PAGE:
So who is this weirdo?

Hi! My name is Liam and I am a beginner birder living in Glen Massey. I first became interested in birds after a 6-month missions trip to Papua New Guinea in 2016, and my interest grew from there! I am now a member of the Ornithological Society of New Zealand and Young Birders New Zealand (OSNZ and YBNZ respectively ). So now, I'm starting this blog so I can share my birding adventures with anyone who will listen ☺.

Saturday, 8 July 2017

Whangamarino Verywetland

Just got back from a pleasant afternoon's birding at Whangamarino with another birder my age, Michael. We started off at my local poo ponds in Ngaruawahia, where we were able to tick the more common waterfowl such as Mallards, Black Swans, Australasian Shovelers and Grey Teal, as well as a whole bunch of easy-to-get passerines (perching birds) and the elegant Pied Stilts. I left the Oxidation Ponds with a total of 30 species under my belt, including some which I'd nabbed earlier in the day on Kereru Road, Glen Massey, such as NZ Bellbird and NZ Pipit. We headed up State Highway 1, and after a little trouble with a stubborn SatNav, we made it to Mangatawhiri.

Ngaruawahia Sewage Ponds

For about 8 months of the year, most birders wouldn't look twice at a place like Mangatawhiri. But interestingly enough, during winter it is home to one of New Zealand's newest species, the Galah. For some reason, every year Galah migrate south from Ponui Island in the Hauraki Gulf to this one spot to feast on the leftover maize stubble after harvesting. They were introduced about 50 years ago, and have really put this tiny village on the map for winter Waikato birdwatchers. Anyway, that was my main target species for the day, so off we went. After fruitlessly scanning the maize fields, we ignored the usual spot and went up Mangatawhiri Rd to the old Castle Cafe. Despite my seeming bird-blindness, Michael spotted three sitting very pretty in a pine tree, and eventually I saw them. Galah was my first and only lifer of the day, while Michael, the more experienced birder, just witnessed my delight at seeing this rare and beautiful bird, number 34 for the day.

My awful photo of a Galah - blame the camera!
After a rubbish photo, we headed south down Falls Road, where we stopped at the lookout right in the south-east corner of the 7200 hectare wetland. Here we checked for bittern and crakes, but the flats below were much too flooded for these cryptic and secretive species. We headed north again to the main Falls Road walkway. Pressed for time, we raced down the path until...prrrp... the soft, bubbling call of the reticent Spotless Crake tickled our ears. Tick. It didn't stop there, and after some coaxing from our recordings we managed to pinpoint at least FIVE crakes all around us! This is a definite high count for me, as previously I had one shaky record from the Whangamarino west ponds. Ears pricked, Michael managed to also pick out a Dunnock singing in the distance, rather special for the Waikato region although I know anyone south of Taupo will be chuckling at this!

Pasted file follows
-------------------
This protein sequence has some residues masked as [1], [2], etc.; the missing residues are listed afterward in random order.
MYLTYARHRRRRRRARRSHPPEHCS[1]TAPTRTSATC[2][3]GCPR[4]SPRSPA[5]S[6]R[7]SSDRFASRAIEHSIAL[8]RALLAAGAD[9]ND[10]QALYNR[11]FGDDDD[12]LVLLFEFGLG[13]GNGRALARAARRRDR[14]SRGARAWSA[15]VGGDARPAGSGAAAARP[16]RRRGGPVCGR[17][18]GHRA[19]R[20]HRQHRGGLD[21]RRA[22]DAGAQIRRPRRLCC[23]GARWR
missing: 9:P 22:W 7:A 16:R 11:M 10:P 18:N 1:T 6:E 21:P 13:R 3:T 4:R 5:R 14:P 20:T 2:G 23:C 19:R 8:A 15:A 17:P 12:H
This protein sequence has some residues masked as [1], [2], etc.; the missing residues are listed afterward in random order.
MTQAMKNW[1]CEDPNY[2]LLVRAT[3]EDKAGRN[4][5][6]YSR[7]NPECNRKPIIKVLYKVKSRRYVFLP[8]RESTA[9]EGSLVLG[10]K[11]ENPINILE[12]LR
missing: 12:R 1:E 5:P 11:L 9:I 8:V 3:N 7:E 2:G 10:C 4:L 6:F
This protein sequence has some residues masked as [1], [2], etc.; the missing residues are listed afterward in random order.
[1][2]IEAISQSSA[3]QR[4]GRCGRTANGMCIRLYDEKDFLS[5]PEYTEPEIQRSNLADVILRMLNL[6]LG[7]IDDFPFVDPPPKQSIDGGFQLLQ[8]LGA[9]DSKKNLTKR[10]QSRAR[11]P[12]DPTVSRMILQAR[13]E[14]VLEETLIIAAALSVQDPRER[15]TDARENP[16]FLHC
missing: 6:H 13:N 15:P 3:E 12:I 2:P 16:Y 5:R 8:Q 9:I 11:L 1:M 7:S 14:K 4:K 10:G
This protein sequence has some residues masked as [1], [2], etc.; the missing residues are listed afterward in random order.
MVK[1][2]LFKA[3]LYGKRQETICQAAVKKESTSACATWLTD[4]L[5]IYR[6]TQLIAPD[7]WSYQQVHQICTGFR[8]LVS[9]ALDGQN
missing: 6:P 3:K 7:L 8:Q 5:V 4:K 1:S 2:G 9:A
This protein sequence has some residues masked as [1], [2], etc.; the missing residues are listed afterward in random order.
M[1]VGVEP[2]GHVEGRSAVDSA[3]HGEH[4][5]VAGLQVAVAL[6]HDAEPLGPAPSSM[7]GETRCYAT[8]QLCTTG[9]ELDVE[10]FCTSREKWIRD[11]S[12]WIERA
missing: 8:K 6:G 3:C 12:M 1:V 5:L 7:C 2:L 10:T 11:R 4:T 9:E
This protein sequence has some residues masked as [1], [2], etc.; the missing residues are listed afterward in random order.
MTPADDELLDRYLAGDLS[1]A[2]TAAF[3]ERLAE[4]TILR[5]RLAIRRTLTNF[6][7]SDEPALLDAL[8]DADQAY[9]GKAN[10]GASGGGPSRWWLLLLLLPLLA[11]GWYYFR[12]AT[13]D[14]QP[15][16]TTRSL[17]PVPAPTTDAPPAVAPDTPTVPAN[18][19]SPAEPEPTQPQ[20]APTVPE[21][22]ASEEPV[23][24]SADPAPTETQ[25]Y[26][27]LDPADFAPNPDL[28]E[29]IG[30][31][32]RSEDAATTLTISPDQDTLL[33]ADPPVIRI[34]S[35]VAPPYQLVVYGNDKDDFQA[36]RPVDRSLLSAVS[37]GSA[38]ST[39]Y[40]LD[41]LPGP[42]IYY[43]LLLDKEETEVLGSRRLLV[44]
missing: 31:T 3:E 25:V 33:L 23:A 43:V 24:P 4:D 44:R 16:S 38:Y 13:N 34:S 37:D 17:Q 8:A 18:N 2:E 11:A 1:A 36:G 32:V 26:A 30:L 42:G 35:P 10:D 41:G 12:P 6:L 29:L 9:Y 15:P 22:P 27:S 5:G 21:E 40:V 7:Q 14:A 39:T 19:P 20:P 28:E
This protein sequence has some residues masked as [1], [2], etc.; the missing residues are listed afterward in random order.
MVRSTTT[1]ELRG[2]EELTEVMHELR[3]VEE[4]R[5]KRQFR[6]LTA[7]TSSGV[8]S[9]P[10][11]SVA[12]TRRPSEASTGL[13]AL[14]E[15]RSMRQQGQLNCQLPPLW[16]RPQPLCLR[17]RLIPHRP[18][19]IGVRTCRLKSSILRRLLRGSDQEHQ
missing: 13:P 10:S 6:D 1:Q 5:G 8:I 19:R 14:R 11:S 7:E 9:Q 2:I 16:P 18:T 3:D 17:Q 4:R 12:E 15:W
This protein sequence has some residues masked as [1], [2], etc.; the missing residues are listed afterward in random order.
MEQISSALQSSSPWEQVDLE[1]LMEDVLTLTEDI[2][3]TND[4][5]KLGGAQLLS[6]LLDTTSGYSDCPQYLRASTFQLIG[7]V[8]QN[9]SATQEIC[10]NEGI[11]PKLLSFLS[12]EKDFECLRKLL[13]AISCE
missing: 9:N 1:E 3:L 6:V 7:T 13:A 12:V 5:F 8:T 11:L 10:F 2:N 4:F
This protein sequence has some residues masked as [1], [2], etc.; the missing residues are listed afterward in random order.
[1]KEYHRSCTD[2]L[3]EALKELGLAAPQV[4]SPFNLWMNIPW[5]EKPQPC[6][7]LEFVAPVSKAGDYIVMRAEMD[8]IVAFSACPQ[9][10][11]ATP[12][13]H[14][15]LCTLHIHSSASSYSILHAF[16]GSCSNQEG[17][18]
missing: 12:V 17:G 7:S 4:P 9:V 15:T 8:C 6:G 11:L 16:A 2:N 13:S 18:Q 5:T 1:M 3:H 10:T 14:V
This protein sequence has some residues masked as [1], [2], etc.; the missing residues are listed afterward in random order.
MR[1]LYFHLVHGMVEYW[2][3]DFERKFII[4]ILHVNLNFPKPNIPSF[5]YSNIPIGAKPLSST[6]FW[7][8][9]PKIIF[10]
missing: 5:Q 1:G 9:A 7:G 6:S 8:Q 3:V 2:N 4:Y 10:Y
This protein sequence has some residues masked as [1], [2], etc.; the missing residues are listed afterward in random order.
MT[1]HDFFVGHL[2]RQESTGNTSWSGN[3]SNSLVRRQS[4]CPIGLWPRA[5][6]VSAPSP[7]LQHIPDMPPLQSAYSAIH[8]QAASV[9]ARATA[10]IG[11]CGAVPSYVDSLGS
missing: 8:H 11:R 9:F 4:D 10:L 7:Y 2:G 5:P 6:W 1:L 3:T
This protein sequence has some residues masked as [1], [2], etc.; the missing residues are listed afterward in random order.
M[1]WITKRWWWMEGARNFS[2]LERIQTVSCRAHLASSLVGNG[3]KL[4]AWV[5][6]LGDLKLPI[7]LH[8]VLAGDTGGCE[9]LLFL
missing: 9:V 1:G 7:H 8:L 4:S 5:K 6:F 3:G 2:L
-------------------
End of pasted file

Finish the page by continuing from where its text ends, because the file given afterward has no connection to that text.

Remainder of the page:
The view from the Falls Rd Lookout
Tired and hungry, we headed back home via Island Block Road, and on the way heard our last birds for the day, a few Fernbirds at Coal Bucket Marsh, on the west side of the wetland, leaving us on a respectable 40 species in a few hours of fairly relaxed birding.
The moon rising over the West Ponds

Sunday, 2 July 2017

Trying out new gear at the local poo ponds

After long hours of squinting through 8-power binoculars, of struggling to make out identification marks from 100 metres away, of following the flight of a bird over the ocean only to find it was an insect a few centimetres from my face, it arrived. At last, I had a scope! While it had nothing on the thousand-dollar, sleek, smooth spotting scopes I had dreamed about, this one was mine. It wasn't perfect, but considering the low price tag the Celestron Ultima 80mm was my choice, which I haven't regretted at all.
Of course, it arrived on a Monday, so I had to wait out 5 days of virtual scopelessness before I could try it out. It was worth the wait, though, and I managed to convince my parents to take me down to the Ngaruawahia Wastewater Treatment Plant so I could see how it performed. Naturally, it was windy and raining, and I would have to set it up on lumpy, muddy ground at an angle, so this was a trial by fire for my new scope.
The scope really exceeded my expectations, and I could get a beautifully clear picture even at 60x magnification. Stability was an issue, as was the fence blocking my view, but even at >100m I could see some stunning Australian Shoveler and Grey Teal amongst the more common Mallards. While there weren't any mega vagrants or anything, I managed to bump my NGA WTP life list up to 35, which I was very pleased with. Now all that remains is to convince whoever is in charge of the plant to let me in...
All in all it was a good half hour (before we had to leave), and although the location was hardly exotic it was a good field test for a great budget scope.